Delta, United, I get it; you’re strapped. You have slapped an extra price tag on every fundamental of air travel. But please, find a more palatable way to increase revenue. Sit in your conference rooms and drum up ways to make passengers want to open their wallets.
Charge us for something we haven’t had before, like vibrating seats or in-air pedicures.
First, it was the meals.
Once I got past feeling angry that I had to pay for the food that I once was entitled to, I remembered that your food sucked anyway. It occurred to me to buy my own food, stuff I like. Now I always keep a Clif Bar tucked in my purse in case I get a free wait on the tarmac.
That’s what you predicted would happen: customers will complain for a while, but eventually the extra fees will feel normal.
Then, you started to charge for checked bags.
That took some getting used to also. I stopped “leaving room in my suitcase” as my mother always advised. But after I thought about it, I agree—someone traveling with two tons of luggage should pay more than me with my roll-on.
Caveat: checked bag fees increase your responsibility to not lose the luggage, AirTran. Be warned—the anger of the man who paid to get his luggage lost will escalate beyond your expectations.
Then, you made customers pay to sit in Exit Rows.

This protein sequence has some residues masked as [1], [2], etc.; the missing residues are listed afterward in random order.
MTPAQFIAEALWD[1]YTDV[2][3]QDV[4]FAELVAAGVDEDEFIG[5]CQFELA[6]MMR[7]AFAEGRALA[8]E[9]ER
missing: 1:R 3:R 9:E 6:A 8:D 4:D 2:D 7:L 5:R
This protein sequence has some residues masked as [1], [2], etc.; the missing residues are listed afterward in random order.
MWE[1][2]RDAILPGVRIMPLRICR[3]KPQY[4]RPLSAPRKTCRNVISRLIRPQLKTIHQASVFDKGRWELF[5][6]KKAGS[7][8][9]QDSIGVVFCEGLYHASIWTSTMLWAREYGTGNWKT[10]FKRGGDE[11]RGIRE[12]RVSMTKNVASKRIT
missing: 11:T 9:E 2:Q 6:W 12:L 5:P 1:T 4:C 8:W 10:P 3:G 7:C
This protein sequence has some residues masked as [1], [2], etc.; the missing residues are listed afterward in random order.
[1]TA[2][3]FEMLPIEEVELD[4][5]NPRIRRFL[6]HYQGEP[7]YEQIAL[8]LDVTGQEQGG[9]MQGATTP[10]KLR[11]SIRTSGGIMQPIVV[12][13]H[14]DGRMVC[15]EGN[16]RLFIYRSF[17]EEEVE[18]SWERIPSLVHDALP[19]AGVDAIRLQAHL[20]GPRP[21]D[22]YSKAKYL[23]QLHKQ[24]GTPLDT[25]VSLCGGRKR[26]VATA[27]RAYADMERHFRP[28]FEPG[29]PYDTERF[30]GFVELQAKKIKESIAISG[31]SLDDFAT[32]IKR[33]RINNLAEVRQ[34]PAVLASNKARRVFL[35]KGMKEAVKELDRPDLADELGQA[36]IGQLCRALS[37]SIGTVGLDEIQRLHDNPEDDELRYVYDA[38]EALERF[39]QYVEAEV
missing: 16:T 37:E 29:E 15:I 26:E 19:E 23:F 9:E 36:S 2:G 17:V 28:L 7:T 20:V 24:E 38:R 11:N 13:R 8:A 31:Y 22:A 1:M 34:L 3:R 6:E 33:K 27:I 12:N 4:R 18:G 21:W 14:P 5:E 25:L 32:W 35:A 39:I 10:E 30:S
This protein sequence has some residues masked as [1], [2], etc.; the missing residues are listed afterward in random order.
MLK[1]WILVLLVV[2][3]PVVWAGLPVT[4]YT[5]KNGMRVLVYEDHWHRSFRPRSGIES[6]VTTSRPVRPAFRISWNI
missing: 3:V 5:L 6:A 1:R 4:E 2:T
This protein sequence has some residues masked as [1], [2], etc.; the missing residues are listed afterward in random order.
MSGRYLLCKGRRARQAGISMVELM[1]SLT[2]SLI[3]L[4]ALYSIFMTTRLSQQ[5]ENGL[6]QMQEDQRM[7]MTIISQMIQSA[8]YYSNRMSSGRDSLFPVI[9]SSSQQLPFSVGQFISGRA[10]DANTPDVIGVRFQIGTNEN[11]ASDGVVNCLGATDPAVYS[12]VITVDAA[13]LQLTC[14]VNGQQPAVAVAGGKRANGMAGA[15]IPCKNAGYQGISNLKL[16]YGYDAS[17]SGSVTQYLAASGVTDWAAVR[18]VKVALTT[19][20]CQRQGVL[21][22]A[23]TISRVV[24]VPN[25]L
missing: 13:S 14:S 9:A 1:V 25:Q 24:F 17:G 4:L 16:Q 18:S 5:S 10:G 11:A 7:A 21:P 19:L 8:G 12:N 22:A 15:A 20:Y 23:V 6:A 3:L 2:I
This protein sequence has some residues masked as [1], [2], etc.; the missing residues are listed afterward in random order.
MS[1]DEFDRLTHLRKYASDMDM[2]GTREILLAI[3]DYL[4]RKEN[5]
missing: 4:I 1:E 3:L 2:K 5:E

Now your policies are starting to hurt. Yes, Exit Rows are preferred seats and yes, passengers try hard to land them. But what if I have to perform the duties that come with being in the Exit Row? Will you pay ME?
Now we have to pay to NOT be in a middle seat.
Calling window and aisle seats “premium seats” and charging for them, creates intolerable situations. Delta, United, you better think hard about this.
You only release window and aisle seats once you have extorted as much seat money as you can. Passengers are afraid if they don’t buy a window or aisle up front, they will be squeezed in the middle seat.
The fallout: people traveling together cannot sit together without paying a premium. Unlike other incremental fees, this upcharge does not hit consumers who are using more of your services. It’s a seat. This pricing “strategy” feels more like blackmail.
According to the Associated Press, “The airlines say they try to keep parents and young children together. Gate agents will often ask passengers to voluntarily swap seats but airlines say they cannot guarantee adjacent seats unless families book early or pay extra for the preferred seats.”
Cannot guarantee adjacent seats unless families pay extra? That means you CAN guarantee adjacent seats, you just won’t.
Daddy, Make Them Stop
New York Senator Chuck Schumer is coming to the rescue. He is asking the Department of Transportation to force airlines to allow families to sit together for no extra charge. Government shouldn’t have to get involved, but they really they do, because airlines, like many businesses, will take all they can and them some.